The spinning record, the old jukebox, the cheerful theme music: all earmarks of "Happy Days," the much-loved sitcom that ran for 10 years in the 1970s and '80s. But these days that happy feeling is history.
Several former cast members say CBS, the show's owner, is stiffing them out of merchandising royalties.
"Unfortunately 'Happy Days' now also represents the worst of America, of what major companies are trying to get from it," said Anson Williams, who played "Potsie" on the show.
Teaming up against CBS are Marion Ross, Anson Williams, Donny Most, Erin Moran and the estate of Tom Bosley, who died last year.
Happy Days slot machines are one of the merchandising ventures in question. A gaming industry official says they were launched in 2008 and have been popular with casinos across the country.
"Somebody came up to me and said, 'You must be cleaning up on those casinos.' I said 'What are you talking about?' And he said, 'Yes, if you get five Marions, you hit the jackpot," said Marion Ross, who played "Mrs. Cunningham" on the show.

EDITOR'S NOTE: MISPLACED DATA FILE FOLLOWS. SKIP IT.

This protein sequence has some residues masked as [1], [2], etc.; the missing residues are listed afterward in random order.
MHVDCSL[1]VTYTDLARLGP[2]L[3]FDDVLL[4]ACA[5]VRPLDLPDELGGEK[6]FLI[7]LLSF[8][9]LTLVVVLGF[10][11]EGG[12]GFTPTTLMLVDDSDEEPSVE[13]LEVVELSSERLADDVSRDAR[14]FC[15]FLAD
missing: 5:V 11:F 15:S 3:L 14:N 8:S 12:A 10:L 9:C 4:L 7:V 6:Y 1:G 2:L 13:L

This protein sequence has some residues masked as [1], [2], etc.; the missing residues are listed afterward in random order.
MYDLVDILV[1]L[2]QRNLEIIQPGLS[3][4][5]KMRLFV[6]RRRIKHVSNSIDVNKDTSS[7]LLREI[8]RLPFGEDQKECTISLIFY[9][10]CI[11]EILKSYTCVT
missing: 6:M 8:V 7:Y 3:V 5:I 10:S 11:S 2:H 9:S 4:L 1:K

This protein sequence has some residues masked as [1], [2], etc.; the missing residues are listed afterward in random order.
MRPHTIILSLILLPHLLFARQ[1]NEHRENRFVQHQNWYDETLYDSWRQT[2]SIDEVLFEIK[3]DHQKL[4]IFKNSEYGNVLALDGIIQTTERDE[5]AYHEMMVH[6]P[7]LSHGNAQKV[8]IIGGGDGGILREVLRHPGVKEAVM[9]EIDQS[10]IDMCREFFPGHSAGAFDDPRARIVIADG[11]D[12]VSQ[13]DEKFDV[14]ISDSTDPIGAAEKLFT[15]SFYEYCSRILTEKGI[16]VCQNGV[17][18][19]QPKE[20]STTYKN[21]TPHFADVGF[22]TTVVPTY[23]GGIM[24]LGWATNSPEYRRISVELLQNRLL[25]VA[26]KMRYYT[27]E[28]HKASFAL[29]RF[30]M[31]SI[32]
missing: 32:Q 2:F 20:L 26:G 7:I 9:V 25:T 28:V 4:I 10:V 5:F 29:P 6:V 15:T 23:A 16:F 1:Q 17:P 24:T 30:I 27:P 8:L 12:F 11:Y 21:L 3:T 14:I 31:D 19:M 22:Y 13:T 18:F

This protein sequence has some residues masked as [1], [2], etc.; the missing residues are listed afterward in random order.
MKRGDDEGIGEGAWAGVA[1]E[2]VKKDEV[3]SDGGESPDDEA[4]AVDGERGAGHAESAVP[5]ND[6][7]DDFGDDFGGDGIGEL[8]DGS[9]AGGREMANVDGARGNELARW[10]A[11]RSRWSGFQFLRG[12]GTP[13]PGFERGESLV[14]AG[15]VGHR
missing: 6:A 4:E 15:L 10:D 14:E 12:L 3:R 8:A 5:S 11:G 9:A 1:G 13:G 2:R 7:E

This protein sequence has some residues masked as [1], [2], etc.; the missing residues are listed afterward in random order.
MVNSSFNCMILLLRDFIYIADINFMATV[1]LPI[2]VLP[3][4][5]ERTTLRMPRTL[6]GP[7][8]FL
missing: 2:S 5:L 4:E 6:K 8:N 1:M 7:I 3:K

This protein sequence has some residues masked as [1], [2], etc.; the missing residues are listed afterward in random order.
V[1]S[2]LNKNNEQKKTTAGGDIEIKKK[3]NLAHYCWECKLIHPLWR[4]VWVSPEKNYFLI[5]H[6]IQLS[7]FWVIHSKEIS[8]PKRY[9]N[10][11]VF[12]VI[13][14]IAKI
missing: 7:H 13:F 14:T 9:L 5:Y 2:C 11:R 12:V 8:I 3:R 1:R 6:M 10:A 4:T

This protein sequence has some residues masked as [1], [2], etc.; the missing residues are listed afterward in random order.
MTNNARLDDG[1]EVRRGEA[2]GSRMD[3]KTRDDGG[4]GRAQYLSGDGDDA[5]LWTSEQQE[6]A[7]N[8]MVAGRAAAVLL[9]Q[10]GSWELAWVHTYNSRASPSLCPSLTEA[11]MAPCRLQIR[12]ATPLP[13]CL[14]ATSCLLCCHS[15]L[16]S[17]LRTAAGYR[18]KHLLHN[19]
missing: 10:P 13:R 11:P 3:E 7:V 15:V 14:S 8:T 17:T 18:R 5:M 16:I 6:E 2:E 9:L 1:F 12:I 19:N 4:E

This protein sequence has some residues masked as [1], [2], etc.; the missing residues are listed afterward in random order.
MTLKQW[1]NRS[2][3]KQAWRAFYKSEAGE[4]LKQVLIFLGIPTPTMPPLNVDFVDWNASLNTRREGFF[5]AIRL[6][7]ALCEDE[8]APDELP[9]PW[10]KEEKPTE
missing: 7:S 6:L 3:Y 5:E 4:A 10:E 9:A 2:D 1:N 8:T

The actors say they've received nothing from the slots.
When Eyewitness News asked CBS for comment, CBS Consumer Products issued a statement: "We agree that funds are owed to the actors and have been working with them for quite some time to resolve the issue."
But in documents sent to the actors, CBS says it owes each of them no more than $9,000 for the last four years. The "Happy Days" cast members say that number should be in the millions.
"There's something kind of skewed in that the people who really had nothing to do with making the show, they're exploiting, making money on it by using our face, our pictures and all that," said Donny Most, who played "Ralph Malph" on the show.
So the "Happy Days" action, which used to happen in and around the Cunningham family house, has now shifted to Los Angeles County Superior Court. The actors have filed a lawsuit against CBS. They're seeking damages in excess of $40 million.